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Journalist Discusses the History of Making Sake

Miguel Espinosa

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Last Thursday, journalist Nancy Matsumoto visited the College to lecture about sake, how it’s produced and its role within Japanese culture. The lecture, hosted by the Japanese club and MiddUncorked, took place at the Axinn Center. A sake pairings dinner at Proctor Hall occurred afterward.

Based in Toronto, Canada, Nancy Matsumoto is a freelance writer and editor whose work specializes in sustainable agriculture, food, sake, arts and culture. According to Matsumoto’s biography at nancymatsumoto.com, her writings have been shared in reputable publications such as Time, Newsweek, Health, People, The Los Angeles Times, The Wall Street Journal, The Atlantic and The New York Times.

She also co-authored the book, “The Parent’s Guide to Eating Disorders: Supporting Self-Esteem, Healthy Eating and Positive Body Image at Home”. The book is a recipient of a National Parenting Publication award, and is the “the definitive encyclopedia for parents who are concerned about their child’s weight eating,” according to an expert in the field.

Matsumoto’s lecture started by asking the question, “What is sake?” The word “sake”, in Japanese, translates to alcohol.

Sake, although having a range of aromas and sharing the same sweetness and dryness range of wine, is more closely related to beer. Like that for beer, the creation of sake involves transforming grains into sugars, and then converting the sugars into alcohol using yeast. Sake, unlike wine, derives sugar from rice grains rather than fruit. Facilitating such a process requires the skills of a master brewer, or toji.

Matsumoto then guided the audience through the history of sake. Sake, a culturally significant drink in Japan, is at least 2,000 years old. The sake most people are familiar with today dates back to 1,000 years ago. Some historians suggest that its first creators were women, and that it was reserved only for gods, shrines and temples. In fact, traditionally, brewing sake passed down multiple generations as a family business. Nowadays, sake still plays an integral role in Japanese contemporary life and culture.

The discussion returned again to the process of creating sake, albeit at greater detail. According to Matsumoto, the elements that comprise sake are surprisingly simple, since it requires only a few ingredients: water, rice and yeast. The environment for brewing must be strictly controlled, however.

After the rice is cooled and fanned, it is then taken to a koji-muro , a warm, cedarlined room that is favorable for producing a certain kind of mold. This mold is cultivated to grow on rice for between 48 to 72 hours; the resulting product, mold-inoculated steamed rice, is called koji.

The koji is transferred to a small tank where water, rice and yeast are added. This portion of the sake brewing process aims at creating a yeast starter, known as shubo or moto.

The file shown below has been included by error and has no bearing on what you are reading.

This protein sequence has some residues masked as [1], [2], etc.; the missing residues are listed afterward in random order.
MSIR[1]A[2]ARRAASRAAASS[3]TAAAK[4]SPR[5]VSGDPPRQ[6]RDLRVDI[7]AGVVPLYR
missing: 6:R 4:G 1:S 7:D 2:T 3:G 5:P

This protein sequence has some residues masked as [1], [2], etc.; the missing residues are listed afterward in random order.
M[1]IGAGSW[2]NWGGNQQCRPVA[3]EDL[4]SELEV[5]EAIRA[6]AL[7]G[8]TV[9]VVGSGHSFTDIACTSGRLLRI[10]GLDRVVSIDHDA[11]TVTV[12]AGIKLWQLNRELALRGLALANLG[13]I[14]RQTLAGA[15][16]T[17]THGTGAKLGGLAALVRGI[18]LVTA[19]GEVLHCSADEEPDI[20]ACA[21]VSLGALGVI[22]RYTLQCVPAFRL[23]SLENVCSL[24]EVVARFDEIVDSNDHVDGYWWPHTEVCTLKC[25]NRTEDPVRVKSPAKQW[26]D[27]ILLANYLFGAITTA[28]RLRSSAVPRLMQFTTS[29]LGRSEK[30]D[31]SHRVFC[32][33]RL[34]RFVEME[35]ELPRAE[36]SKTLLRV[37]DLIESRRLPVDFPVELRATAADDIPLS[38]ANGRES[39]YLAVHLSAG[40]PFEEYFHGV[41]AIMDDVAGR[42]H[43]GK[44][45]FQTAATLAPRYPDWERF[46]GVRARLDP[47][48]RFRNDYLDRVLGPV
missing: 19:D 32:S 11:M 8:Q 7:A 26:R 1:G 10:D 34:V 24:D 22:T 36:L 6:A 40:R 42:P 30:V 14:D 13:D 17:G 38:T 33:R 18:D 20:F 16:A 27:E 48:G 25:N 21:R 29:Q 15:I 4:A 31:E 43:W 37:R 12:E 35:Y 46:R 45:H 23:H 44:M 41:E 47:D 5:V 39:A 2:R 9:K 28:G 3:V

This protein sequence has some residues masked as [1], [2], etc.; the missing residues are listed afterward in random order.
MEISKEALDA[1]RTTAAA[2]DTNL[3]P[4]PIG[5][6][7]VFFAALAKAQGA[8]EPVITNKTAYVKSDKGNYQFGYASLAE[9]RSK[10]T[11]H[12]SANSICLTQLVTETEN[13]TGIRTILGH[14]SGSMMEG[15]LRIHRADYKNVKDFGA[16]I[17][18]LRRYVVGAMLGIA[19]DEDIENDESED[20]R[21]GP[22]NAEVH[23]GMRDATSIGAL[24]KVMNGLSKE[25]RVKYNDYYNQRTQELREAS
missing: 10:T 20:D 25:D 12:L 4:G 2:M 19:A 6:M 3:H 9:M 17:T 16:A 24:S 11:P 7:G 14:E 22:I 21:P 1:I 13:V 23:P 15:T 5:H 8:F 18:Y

The yeast affects the aroma and flavor of the sake. Shubo temperature is strictly controlled, and the environment surrounding the shubo must be kept clean. After two weeks, the yeast starter eventually is transferred to a larger tank where three more rounds of rice, water and yeast are added. The larger tank is left to ferment for three to five weeks, and the sake is pressed and filtered afterwards. The sake is then aged for about six months, and is diluted with water before bottling, reducing the alcohol level from 20 percent to about 15 percent.

Matsumoto then presented the different categories of sake, which are dependent upon rice milling percentage. For example, daiginjo, which is milled to 50 percent or less, is known to be light, complex and fragrant. Ginjo is classified for milling rates less than 60 percent, honjozo or 70 percent or less and fustu-shu for anything without a minimum.

Matsumoto also went on to discuss sake pairing, and how a sake’s subtle taste makes the drink very food-friendly. Some may want to drink sake with foods that have tastes of similar or contrasting quality.

Matsumoto dove into stories from the brewing industry, and how recent global events have affected large sake manufacturers. We heard about female brewers, and how they have contributed to the experimentation and innovation of sake creation. We also learned about the “ginjo” movement of the 70s, and how the number of brewers have declined in the industry.

Learning about and understanding sake is helpful in constructing one’s worldview of Japanese culture, whether it be contemporary or historical.

“[Sake] has a long history,” said Michiko Yoshino ’17, Japanese Club president. “Drinking culture plays a big part in school and work culture, having parties to celebrate the end of a long project or a way to treat clients. Sake is one of those ways people use to accommodate social situations. As one of Japan’s national drinks, it is recognized globally and Japan prides itself on making fantastic sake.”

Sake has provided enjoyment and leisure for the Japanese people, past and present. Since it is recognized internationally, people across the world have shared in sake’s pleasure; perhaps by studying it, others will come to greater appreciation of Japanese culture.

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Journalist Discusses the History of Making Sake